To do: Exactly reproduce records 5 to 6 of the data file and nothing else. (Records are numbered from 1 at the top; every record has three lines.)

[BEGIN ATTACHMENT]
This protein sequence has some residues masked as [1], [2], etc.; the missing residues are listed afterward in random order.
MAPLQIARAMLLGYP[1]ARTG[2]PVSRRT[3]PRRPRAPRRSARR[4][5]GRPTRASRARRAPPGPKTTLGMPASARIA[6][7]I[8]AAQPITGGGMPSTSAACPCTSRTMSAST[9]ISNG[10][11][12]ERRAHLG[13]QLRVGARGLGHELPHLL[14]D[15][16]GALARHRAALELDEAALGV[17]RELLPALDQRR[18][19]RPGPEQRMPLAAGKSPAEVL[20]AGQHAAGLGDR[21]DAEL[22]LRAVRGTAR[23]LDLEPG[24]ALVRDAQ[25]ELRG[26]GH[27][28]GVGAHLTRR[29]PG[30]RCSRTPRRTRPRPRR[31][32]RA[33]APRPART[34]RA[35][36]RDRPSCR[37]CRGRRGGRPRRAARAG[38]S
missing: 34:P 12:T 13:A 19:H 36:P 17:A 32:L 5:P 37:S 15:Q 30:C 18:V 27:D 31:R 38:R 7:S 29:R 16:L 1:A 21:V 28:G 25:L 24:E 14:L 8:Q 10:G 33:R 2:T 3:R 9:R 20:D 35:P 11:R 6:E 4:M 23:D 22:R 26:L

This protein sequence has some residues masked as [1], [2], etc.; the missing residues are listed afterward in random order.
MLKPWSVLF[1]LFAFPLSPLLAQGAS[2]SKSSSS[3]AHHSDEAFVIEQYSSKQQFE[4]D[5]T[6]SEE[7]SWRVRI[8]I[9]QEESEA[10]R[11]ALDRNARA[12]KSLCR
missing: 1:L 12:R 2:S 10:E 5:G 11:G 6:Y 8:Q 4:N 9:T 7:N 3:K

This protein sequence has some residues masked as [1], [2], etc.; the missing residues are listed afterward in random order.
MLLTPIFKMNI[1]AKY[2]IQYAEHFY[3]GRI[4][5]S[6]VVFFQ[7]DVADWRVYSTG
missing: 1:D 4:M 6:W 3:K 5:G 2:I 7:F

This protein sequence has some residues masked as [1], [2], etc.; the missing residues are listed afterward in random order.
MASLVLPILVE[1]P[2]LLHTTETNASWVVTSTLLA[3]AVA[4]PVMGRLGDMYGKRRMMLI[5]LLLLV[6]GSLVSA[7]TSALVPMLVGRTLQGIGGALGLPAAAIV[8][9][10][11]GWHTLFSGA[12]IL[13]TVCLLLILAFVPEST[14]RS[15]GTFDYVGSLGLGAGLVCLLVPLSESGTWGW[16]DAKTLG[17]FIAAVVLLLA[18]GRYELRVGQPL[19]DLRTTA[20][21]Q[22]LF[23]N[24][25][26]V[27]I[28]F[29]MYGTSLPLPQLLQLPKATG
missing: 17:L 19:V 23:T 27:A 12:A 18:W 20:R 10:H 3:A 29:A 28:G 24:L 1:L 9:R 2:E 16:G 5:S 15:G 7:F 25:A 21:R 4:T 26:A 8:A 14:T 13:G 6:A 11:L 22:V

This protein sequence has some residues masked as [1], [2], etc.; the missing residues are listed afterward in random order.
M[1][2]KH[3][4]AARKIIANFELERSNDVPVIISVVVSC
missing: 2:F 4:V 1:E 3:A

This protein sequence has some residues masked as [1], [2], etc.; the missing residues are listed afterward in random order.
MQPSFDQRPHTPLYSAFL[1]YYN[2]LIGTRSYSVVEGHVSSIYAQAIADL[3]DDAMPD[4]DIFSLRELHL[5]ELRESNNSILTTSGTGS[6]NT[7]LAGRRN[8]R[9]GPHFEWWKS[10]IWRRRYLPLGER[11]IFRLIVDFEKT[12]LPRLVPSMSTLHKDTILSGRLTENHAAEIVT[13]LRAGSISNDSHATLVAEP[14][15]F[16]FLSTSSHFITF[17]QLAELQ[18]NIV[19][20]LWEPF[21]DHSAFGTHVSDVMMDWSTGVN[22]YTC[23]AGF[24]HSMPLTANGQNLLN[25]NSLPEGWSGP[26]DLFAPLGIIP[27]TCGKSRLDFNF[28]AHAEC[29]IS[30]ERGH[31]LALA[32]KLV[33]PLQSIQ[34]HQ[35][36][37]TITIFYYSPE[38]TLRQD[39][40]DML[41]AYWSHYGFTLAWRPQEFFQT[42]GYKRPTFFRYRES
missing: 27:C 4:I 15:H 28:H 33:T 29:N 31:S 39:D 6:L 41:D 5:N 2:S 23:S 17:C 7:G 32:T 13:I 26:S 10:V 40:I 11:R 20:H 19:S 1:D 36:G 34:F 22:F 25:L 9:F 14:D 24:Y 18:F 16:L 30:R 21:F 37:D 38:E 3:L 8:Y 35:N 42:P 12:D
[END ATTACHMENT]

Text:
This protein sequence has some residues masked as [1], [2], etc.; the missing residues are listed afterward in random order.
M[1][2]KH[3][4]AARKIIANFELERSNDVPVIISVVVSC
missing: 2:F 4:V 1:E 3:A

This protein sequence has some residues masked as [1], [2], etc.; the missing residues are listed afterward in random order.
MQPSFDQRPHTPLYSAFL[1]YYN[2]LIGTRSYSVVEGHVSSIYAQAIADL[3]DDAMPD[4]DIFSLRELHL[5]ELRESNNSILTTSGTGS[6]NT[7]LAGRRN[8]R[9]GPHFEWWKS[10]IWRRRYLPLGER[11]IFRLIVDFEKT[12]LPRLVPSMSTLHKDTILSGRLTENHAAEIVT[13]LRAGSISNDSHATLVAEP[14][15]F[16]FLSTSSHFITF[17]QLAELQ[18]NIV[19][20]LWEPF[21]DHSAFGTHVSDVMMDWSTGVN[22]YTC[23]AGF[24]HSMPLTANGQNLLN[25]NSLPEGWSGP[26]DLFAPLGIIP[27]TCGKSRLDFNF[28]AHAEC[29]IS[30]ERGH[31]LALA[32]KLV[33]PLQSIQ[34]HQ[35][36][37]TITIFYYSPE[38]TLRQD[39][40]DML[41]AYWSHYGFTLAWRPQEFFQT[42]GYKRPTFFRYRES
missing: 27:C 4:I 15:H 28:H 33:T 29:N 31:S 39:D 6:L 41:D 5:N 2:S 23:S 17:C 7:G 32:T 13:I 26:S 10:V 40:I 11:R 20:H 19:S 1:D 36:G 34:F 22:F 25:L 9:F 14:D 24:Y 18:F 16:L 30:R 21:F 37:D 38:E 3:L 8:Y 35:N 42:P 12:D